Robert Crumb has revealed the politically charged New Yorker cover over which he quit over a year and a half ago, making The New Yorker look cowardly for rejecting his controversial image. The drawing of a gender indeterminate couple awaiting "gender inspection" before obtaining a marriage license certainly would have caused chatter at the time. But the new context -- rejection and a year-and-a-half simmer period after Crumb's outspoken New Yorker boycott -- has brought the controversy to a whole new level. The political meaning and outrage of the art has been obscured by a more pressing question: Why did the liberal New Yorker reject Crumb's drawing?

There's the obvious answer to this question: Crumb went too far for The New Yorker. At least Gawker's Seth Abramovitch thinks that must be what made Editor in Chief David Remnick forgo Crumb's scandalous offering. "Clearly, the 'gender inspection' sign was what Remnick was wrestling with, and the fallout from millions of gays and lesbians who would have undoubtedly felt marginalized and stereotyped by the depiction," writes Abramovitch. Abramovitch isn't alone in this assertion, Crumb himself in an interview with Vice posited a similar theory. "The New Yorker is majorly politically correct, terrified of offending some gay person," he told Nadja Sayej.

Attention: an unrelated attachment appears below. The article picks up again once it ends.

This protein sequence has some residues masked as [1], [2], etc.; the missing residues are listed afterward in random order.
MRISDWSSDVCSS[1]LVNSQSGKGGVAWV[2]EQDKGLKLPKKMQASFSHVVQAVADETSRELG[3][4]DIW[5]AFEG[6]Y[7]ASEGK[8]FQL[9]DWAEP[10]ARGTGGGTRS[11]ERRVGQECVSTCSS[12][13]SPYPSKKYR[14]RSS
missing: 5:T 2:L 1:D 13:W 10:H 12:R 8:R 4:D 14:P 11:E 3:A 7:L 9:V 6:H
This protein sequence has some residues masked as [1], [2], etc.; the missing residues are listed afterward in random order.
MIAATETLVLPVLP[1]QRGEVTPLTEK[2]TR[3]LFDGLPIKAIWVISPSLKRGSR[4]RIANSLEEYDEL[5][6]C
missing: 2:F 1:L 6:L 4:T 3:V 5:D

But maybe it had nothing at all to do with that. It's not like Remnick is completely averse to scandalous covers. Remember the Obama fist-bump July 2008 cover that drew controversy? (Abramovitch does.) Crumb got rejected and is overreacting. In that same Vice interview Crumb admits he knew The New Yorker often rejects covers. "When you go to the cover editor’s office, you notice that the walls are covered with rejected New Yorker covers," he said. "Sometimes there are two rejected covers for each issue." Yet, he publicly quits when his own gets rejected, claiming the lack of explanation was what really stung. "I felt insulted, not so much by the rejection as for the lack of any reason given. I can't work for a publication that won't give you any guidelines or criterion for accepting or rejecting a work submitted," he told Syej. And this is why the scandal, if it's about prudishness at The New Yorker, is invented: No New Yorker staff members told Crumb his cover was too salacious. They just didn't tell Crumb anything. The Atlantic Wire reached out to the magazine for comment, a PR rep has yet to get back to us.